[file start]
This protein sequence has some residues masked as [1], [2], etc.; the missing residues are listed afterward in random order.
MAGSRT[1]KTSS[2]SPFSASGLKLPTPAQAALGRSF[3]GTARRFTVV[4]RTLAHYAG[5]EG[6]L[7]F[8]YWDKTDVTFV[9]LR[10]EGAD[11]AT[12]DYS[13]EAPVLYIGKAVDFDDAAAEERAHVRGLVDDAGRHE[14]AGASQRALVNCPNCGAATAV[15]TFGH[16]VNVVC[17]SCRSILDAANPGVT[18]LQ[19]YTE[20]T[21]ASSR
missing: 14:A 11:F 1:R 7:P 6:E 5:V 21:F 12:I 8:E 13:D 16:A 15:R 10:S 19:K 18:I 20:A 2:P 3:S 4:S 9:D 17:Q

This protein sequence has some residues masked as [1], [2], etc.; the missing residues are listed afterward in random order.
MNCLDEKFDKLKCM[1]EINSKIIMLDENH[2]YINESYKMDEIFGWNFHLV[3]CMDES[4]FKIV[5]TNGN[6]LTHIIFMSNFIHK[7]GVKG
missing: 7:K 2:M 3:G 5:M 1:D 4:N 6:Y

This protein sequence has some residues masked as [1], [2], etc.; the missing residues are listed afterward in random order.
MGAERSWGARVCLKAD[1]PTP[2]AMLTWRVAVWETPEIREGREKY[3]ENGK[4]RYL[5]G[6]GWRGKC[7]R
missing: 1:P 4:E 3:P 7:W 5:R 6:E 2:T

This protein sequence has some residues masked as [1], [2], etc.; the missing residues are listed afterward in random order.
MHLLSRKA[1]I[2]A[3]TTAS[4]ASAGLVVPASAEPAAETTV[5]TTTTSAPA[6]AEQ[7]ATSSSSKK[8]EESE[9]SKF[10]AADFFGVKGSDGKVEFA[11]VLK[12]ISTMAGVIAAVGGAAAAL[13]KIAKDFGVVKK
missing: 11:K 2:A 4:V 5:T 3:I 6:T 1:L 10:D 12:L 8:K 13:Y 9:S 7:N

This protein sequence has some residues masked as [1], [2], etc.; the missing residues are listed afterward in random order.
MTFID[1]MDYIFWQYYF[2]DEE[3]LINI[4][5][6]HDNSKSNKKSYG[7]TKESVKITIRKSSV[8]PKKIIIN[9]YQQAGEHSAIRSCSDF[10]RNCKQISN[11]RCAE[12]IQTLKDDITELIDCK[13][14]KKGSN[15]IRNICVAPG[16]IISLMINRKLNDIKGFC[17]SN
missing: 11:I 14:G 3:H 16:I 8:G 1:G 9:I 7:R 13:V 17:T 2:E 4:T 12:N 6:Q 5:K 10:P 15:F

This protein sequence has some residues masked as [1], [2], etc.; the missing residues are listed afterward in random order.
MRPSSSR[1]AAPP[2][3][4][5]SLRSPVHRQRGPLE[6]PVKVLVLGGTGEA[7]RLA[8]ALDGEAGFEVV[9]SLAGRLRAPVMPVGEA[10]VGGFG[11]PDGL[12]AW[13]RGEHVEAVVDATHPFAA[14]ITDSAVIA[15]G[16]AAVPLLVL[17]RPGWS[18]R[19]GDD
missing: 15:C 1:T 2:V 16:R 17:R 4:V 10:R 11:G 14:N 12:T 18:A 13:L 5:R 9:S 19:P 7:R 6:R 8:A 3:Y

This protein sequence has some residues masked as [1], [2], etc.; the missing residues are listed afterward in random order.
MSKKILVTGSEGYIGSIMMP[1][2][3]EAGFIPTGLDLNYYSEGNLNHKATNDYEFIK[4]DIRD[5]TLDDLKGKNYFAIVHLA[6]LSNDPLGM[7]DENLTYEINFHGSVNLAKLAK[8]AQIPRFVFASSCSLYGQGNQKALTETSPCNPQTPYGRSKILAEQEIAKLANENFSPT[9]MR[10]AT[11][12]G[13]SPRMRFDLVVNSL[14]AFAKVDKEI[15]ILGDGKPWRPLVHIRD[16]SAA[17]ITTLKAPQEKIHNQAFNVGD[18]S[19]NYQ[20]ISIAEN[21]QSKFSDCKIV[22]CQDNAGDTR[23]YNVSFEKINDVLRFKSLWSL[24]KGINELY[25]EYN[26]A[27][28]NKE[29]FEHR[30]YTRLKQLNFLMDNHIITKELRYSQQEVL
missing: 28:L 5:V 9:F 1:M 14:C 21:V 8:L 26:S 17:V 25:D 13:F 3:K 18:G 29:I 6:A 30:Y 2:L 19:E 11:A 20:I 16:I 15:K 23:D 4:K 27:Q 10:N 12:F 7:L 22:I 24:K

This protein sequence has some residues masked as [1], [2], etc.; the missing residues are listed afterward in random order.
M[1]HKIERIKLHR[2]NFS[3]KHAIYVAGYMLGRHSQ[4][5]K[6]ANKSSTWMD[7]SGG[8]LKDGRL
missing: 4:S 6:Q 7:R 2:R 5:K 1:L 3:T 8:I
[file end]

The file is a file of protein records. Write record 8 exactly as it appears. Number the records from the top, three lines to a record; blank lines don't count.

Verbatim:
This protein sequence has some residues masked as [1], [2], etc.; the missing residues are listed afterward in random order.
M[1]HKIERIKLHR[2]NFS[3]KHAIYVAGYMLGRHSQ[4][5]K[6]ANKSSTWMD[7]SGG[8]LKDGRL
missing: 4:S 6:Q 7:R 2:R 5:K 1:L 3:T 8:I